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March 6, 2000














Home | Headlines | Classified | Subscriptions | Online Forum | Staff



The News-Times/Carol Kaliff

Members of the Connecticut Master Chorale rehearse yesterday for Sunday's performance in Newtown under the direction of Tina Johns Heidrich.

Chorale celebrates a Mass by Dave Brubeck

By Robert Miller

THE NEWS-TIMES

SOUTHBURY As the singers surrounding her worked their way through a successions of "Holys'' Tina Johns Heidrich's face was rapt, overspread with happiness.

"Gorgeous .  .  . Gorgeous. I can't tell you how beautiful it is out here,'' she said when the singers paused. Then Heidrich quickly moved on through the score, gave the singers their cue, and the music started again, filling the meeting room of the South Britain Congregational Church where they were rehearsing Tuesday evening. Heidrich, of Brookfield, is the founder, conductor and musical director of the Connecticut Master Chorale, a 55-member group of select singers that Heidrich brought together last year.

For its second concert to be held Sunday at 3 p.m. at St. Rose of Lima Church in Newtown Heidrich first chose a 19th-century piece steeped in the classical tradition, Anton Bruckner's "Te Deum."

But the concert's second work also by a "Br' composer will be the headliner of the evening. It is "To Hope! A Celebration'' a Catholic Mass written by jazz great Dave Brubeck that's been performed in cathedrals and concert halls around the world. Although Brubeck is a Wilton resident, Heidrich said this may be the first time the Mass has been performed in western Connecticut.

"I am absolutely consumed with this work,'' she said. "I heard it on a CD a few years ago, and just fell in love with it. It's got superb chorale writing. I think the audience is going to be delighted.''

Brubeck wrote the Mass in 1979. Russell Gloyd, Brubeck's musical director and producer, who has conducted the piece with Brubeck on several occasions, said at the time, musicians were writing a variety of folk, pop and jazz Masses that had little to do with the church services.

But Ed Murray of the Catholic publication "Our Sunday Visitor'' commissioned the work on the condition that Brubeck follow the traditional Roman Catholic liturgy.

"Dave had a lot of problems at first with that,'' Gloyd said. "He wrote an 'Our Father' that he envisioned as a solo piece and they told him 'No, it has to be scored for the congregation.' So he had to rewrite it for chorus.''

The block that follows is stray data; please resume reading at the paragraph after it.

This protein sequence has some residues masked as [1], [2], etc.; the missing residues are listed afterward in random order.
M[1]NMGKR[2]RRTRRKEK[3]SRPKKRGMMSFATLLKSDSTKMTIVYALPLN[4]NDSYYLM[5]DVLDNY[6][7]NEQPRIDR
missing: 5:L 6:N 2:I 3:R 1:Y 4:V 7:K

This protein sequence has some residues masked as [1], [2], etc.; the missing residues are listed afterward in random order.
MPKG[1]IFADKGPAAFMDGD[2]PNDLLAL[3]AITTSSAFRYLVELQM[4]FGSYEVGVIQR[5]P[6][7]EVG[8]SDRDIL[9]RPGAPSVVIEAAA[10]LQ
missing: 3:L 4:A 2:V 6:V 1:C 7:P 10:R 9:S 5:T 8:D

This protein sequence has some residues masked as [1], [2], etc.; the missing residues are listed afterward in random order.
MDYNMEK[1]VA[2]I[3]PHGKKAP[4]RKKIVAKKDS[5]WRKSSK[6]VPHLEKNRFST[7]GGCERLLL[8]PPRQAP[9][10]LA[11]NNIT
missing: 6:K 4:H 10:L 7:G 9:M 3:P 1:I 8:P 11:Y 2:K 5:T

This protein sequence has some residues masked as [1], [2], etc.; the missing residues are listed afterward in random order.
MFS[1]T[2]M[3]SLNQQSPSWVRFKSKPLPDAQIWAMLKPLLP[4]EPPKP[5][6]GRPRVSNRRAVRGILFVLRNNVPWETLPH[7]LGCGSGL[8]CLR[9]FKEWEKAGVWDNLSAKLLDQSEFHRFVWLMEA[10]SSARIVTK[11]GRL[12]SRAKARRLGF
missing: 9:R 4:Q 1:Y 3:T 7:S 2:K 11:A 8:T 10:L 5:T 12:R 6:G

But that formal structure, Gloyd said, makes "To Hope'' stronger, at home in both church and concert hall.

"A couple of performances stand out,'' Gloyd said. "We performed it in 1997 in Moscow with the National Symphony. The musicians were sensational, the chorus was sensational, and it got a reception far beyond anything we could have imagined. And we performed it at an ecumenical service in Oklahoma City after the bombing, two blocks away from the Federal Building. This is a healing piece and it really reached out to people.''

While the liturgy is traditional, the music is deliberately far-ranging, Gloyd said. It has elements of the traditional Catholic Mass, but also threads of Hebrew melodies, African-American gospel, Middle Eastern and Spanish music and jazz.

Cynthia McCorkindale of Bethel, who will be the mezzo-soprano soloist in both the Bruckner and Brubeck works Sunday, has sung in churches, opera houses and jazz clubs; she's familiar with Brubeck's work, having sung with him recently with the Norwalk Symphony Orchestra

"To Hope'' she said, isn't specifically jazz, although it has jazz elements.

"The decision you have to make is where to apply what, and when to do it,'' she said. "He mixes all the rhythms up, beautifully. It's not like being just a jazz singer or a classical singer. It's a matter of deciding which way to lean.''

Rehearsing the chorale on Tuesday, Heidrich was full of animation and spark, urging her singers not just to shout but to "SHOUT'' when Brubeck's music calls for a joyful noise. During the "Our Father'' she left her baton on the music stand and used her hands to all but weave lovely sounds out of the air.

When chorale accompanist Joseph Jacovino Jr. played a strong, resonating solo based on a single hearing of Brubeck's version Heidrich and all 55 singers in the chorale burst into applause.

Throughout the rehearsal, Heidrich encouraged, complimented, made a rude face when she didn't hear what she liked. Adjusting its tone and phrasing as they proceeded, the chorale was on its feet at the end, rehearsing its encore, singing "All My Hope is in You, Oh Lord, You are My Rock and My Strength.'' moving with the music.

And then, Heidrich, tired but with the joy of the music still showing on her face, sent her corps out into the night.

"I think we're ready,'' she said.

Contact Robert Miller at

bmiller@newstimes.com or (203) 731-3345.
 


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